ABS18239

Hunting for Orphans genes involved in wheat defence against Septoria tritici blotch & Fusarium head blight disease


  • Oral Presentation
  • Plant Genetics and Evolution
  • 13 Jun 2018 09:00
  • FS-G01, UCD Agriculture and food science Centre
  • View all IPSAM abstracts

Sobia Ajaz*
School of Biology and Environmental science and UCD Earth Institute, College of Science, University College Dublin, Belfield, Dublin 4, Ireland.

CiarĂ¡n Brennan
School of Biology and Environmental science and UCD Earth Institute, College of Science, University College Dublin, Belfield, Dublin 4, Ireland.

Harriet R. Benbow
School of Biology and Environmental science and UCD Earth Institute, College of Science, University College Dublin, Belfield, Dublin 4, Ireland.

Fiona M. Doohan
School of Biology and Environmental science and UCD Earth Institute, College of Science, University College Dublin, Belfield, Dublin 4, Ireland.

*Presenting Author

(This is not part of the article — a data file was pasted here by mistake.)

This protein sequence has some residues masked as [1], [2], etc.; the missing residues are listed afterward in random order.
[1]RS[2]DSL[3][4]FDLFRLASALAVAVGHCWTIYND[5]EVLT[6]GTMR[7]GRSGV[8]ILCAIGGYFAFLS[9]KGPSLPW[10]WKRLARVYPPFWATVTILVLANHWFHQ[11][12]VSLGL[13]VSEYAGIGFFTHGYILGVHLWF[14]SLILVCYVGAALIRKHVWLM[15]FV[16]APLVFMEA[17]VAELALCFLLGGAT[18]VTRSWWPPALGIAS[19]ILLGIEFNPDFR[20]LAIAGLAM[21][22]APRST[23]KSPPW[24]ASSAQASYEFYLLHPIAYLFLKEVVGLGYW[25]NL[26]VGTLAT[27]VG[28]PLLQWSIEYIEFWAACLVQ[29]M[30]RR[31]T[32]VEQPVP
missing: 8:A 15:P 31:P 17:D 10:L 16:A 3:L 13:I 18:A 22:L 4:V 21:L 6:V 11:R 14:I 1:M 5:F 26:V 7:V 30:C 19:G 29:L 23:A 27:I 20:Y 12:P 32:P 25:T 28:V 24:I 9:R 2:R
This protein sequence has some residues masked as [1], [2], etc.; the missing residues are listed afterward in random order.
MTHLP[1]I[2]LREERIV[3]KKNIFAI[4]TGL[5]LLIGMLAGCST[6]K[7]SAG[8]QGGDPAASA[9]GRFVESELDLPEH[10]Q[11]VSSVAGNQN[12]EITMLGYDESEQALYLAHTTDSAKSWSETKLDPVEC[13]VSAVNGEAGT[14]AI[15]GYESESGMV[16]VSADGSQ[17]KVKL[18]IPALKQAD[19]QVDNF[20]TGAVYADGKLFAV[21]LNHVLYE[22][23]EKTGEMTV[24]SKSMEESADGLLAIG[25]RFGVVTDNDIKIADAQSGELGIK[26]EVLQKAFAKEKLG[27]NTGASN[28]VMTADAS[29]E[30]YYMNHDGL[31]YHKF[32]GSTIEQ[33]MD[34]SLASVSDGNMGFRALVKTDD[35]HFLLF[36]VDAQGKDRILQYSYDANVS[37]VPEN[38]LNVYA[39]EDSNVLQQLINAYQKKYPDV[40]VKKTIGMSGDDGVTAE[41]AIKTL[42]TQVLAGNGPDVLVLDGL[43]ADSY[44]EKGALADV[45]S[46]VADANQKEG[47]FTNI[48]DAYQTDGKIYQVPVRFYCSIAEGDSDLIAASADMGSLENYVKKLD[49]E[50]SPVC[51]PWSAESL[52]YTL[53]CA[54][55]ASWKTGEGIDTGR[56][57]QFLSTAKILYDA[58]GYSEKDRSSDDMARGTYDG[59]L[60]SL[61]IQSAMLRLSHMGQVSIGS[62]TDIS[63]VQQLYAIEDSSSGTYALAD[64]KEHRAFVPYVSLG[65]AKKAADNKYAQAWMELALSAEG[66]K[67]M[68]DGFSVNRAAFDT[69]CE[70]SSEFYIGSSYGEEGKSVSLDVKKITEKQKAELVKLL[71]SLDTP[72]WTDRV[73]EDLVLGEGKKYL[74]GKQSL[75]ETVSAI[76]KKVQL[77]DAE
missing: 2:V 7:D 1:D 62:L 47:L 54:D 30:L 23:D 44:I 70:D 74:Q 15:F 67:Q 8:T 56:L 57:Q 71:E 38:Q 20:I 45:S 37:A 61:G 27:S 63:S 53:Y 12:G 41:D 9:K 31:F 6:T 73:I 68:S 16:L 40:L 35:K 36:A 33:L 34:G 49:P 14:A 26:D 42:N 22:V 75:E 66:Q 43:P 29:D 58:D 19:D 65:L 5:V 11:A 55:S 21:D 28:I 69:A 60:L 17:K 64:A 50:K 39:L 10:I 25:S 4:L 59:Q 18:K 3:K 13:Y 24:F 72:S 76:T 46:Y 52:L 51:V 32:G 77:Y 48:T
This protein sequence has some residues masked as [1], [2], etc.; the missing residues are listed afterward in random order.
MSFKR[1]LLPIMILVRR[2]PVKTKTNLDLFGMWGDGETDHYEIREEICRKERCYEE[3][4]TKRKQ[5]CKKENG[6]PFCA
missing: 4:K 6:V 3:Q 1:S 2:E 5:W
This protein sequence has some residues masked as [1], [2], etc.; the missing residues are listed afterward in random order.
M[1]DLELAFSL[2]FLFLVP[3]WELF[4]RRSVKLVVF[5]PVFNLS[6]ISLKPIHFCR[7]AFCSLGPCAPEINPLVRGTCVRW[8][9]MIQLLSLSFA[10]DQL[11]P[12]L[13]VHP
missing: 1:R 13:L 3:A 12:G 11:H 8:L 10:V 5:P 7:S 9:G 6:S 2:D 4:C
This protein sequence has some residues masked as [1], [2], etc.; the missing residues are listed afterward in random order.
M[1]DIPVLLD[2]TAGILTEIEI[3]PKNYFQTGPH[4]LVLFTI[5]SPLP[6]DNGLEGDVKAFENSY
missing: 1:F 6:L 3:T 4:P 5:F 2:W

Bread wheat (Triticum aestivum L.) is the second largest edible cereal crop globally but production is constrained by several fungal pathogens, such as Fusarium graminearum and Zymoseptoria tritici, the causative agents of Fusarium head blight (FHB) and Septoria tritici blotch (STB). Pathogenic stress leads to species-specific adaptation and the emergence of orphan genes in the host. The focus of this study is the identification and characterisation of genes that have specifically evolved for defence and/or disease mitigation in wheat in response to these fungal infections. A novel pipeline has been developed for the mining of wheat genes that are taxonomically restricted at four levels (Family, Tribe, Genus, Species). This pipeline is now being used to identify wheat-specific genes involved in defence against STB and Pooideae specific genes involved in defence against FHB disease. This involves a deductive process of differential expression analysis, iterative homology searches, motif detection, domain archiving and functional profiling. The pipeline was used to mine STB responsive orphan genes from a microarray analysis of susceptible (Gallant) and resistant (Stigg) wheat genotypes in mock and STB scenarios at different post-inoculation time points (4, 8, 12 days). Three candidate genes were functionally characterised using virus-induced gene silencing (VIGS), confirming that these three taxonomically-restricted genes are involved in the wheat-STB interaction. For FHB, the mining of next generation sequencing (NGS) RNAseq data (Gou et al., 2016; Schweiger et al., 2016) was completed, to identify wheat-specific genes involved in defence against FHB disease. Pre-analysis of the two datasets includes de novo assembly of RNAseq reads, and identification of differentially expressed transcripts. The orphan hunting pipeline was used to assign the differentially expressed genes into the four taxonomically restricted levels. Currently, selection of good candidate orphan genes is in progress, and after selection the role of putative orphans in disease resistance will be assessed using virus induced gene silencing (VIGS) and qPCR.